Understanding the Essentials
Mortar joints, the spaces between bricks filled with mortar, are crucial in ensuring the structural integrity, weather resistance, and overall appearance of brickwork. The types of mortar joints chosen can affect the durability of the masonry, its ability to repel water, and even the historical authenticity of restoration projects.
At N&M Restoration, we delve deep into the details of various brick joints, recognizing that each type serves a unique purpose. Does this really matter? Yes it does, every minor attention to detail improves the install, repair and overall strength of your home and makes sure it lasts as long as possible for you. Our expertise extends across multiple mortar joints types, ensuring that every project we undertake is not only structurally sound but also aesthetically pleasing.
Why Selection Matters
Selecting the right type of mortar joint is pivotal for several reasons:
- Structural Integrity: The mortar joint is essential for distributing weight and stress throughout a brick wall. The right joint type can significantly enhance the wall’s strength and stability.
- Weather Resistance: Certain types are better suited for specific climates. For example, concave and V-joints are more effective in shedding water, and stopping water absorption and related damage in wet areas.
- Aesthetic Appeal: The style of mortar joint can dramatically alter the appearance of a brick wall. Whether it’s a flush joint’s clean finish or a raked joint’s shadowed effect, each style adds a distinct character to the structure.
- Historical Restoration: In restoration work, matching the original mortar style is crucial for the long-lasting strength of the structure.
As you can see, not all mortar is not created equal. The lay of the mortar has a big impact on the integrity of the brick. Ideally, mortar should seal the edges of the brick to prevent water from getting in. Let’s take a look at the types of mortar joints and which style offers the best mortar barrier.
The Best Mortar Joint – Groove Joint or Concave Joint
The groove or concave mortar joint is the best style for moisture protection. You will see this on most brick homes, where the mortar has a slight curve inward. It looks as though the mortar has lightly been pressed by a finger, but bricklayers use a curved jointing tool to create groove joints. The recessed form of the mortar joint allows water to drain down the brick, which prevents mortar buildup easily.
Vee Mortar Joints (V Joints)
Vee joints are similar to groove joints, but instead of a smooth curve, they feature V-shaped indention. This style also does well at guiding precipitation down a masonry wall. In many cases, homeowners will opt for a Vee joint in favor of a concave joint because of a design preference.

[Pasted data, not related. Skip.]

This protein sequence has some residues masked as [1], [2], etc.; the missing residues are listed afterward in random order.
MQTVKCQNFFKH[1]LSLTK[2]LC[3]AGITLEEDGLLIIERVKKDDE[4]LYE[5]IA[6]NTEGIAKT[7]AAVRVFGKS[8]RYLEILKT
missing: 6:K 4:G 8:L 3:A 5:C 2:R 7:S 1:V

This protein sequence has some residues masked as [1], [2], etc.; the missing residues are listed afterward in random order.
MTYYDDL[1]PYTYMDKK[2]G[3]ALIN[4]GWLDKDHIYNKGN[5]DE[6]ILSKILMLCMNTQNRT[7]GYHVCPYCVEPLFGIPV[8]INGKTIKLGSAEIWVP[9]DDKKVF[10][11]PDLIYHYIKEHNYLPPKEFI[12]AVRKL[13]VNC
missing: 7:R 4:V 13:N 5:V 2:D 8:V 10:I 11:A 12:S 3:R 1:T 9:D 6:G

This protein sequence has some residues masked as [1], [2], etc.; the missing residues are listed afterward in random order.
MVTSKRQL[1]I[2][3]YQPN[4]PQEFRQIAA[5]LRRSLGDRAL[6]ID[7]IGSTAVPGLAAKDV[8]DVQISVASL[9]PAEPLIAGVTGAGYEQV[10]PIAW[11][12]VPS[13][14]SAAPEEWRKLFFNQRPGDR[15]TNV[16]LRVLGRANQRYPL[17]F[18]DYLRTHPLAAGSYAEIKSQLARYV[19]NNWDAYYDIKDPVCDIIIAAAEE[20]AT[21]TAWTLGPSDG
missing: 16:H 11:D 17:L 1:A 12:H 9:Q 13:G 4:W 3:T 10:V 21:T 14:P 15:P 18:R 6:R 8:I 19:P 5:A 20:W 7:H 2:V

Weather joints involve the mortar cut at a diagonal angle. If you looked at the mortar from the side, it would appear to be in a triangular shape, with the smallest point of the triangle hitting the underside of the brick above. When laid at the opposite angle, the design is called a struck joints. Neither struck joints nor weather joints provide the strong watertight protection that groove joints offer.
Extruded Mortar Joint
Have you ever seen bricks that look like mortar is oozing out from under them? That’s the result of extruded mortar joints. This style was popular in the 1930s to 1950s, but it has since become dated and downright messy looking.
In addition to being visually unappealing, these joints are highly susceptible to deterioration. The excess mortar squeezing out of the bricks becomes warn with persistent weather exposure. As the mortar begins to crumble, it damages the structure of surrounding bricks and leaves them susceptible to freeze thaw damage. It’s best to have this joint style replaced with groove mortar, if possible.
These joints do not come to the edge of the bricks. The mortar is raked out to expose the edge of the bricks. These joints can be compacted to provide a better seal, but the exposed edge of the brick is still subject to damage. Luckily, it is easy to turn these into a concave joint to improve performance.
Flushed Mortar Joint
Flush joints involve mortar that is directly level with the brick. The mortar has no curve or dent like you would find in other styles. It is difficult to create a tight bond between the brick and mortar in the case of a flushed joint. This style is usually used when a brick wall is covered with plaster or another exterior coating. Because flush joints are difficult to compress properly, they are still inferior to concave joints. They also take more time to complete, which adds to the labor expenses for brick repair or brick installation.
There are many other styles to choose from, including grapevine joints, beaded joints, and more. They all have stylistic relevance, but they aren’t ideal for long-term performance. Concave joints are tested and proven to work in a variety of climates, including heavy rain and snowfall. You can’t go wrong with grooved mortar.
If your existing mortar is crumbling, cracking, or damaged in any way, you may be in need of repointing services. This process involves removing the exterior layer of mortar and replacing it with new, color-matched mortar. Repointing protects the structural integrity of the bricks and creates a firm seal against moisture.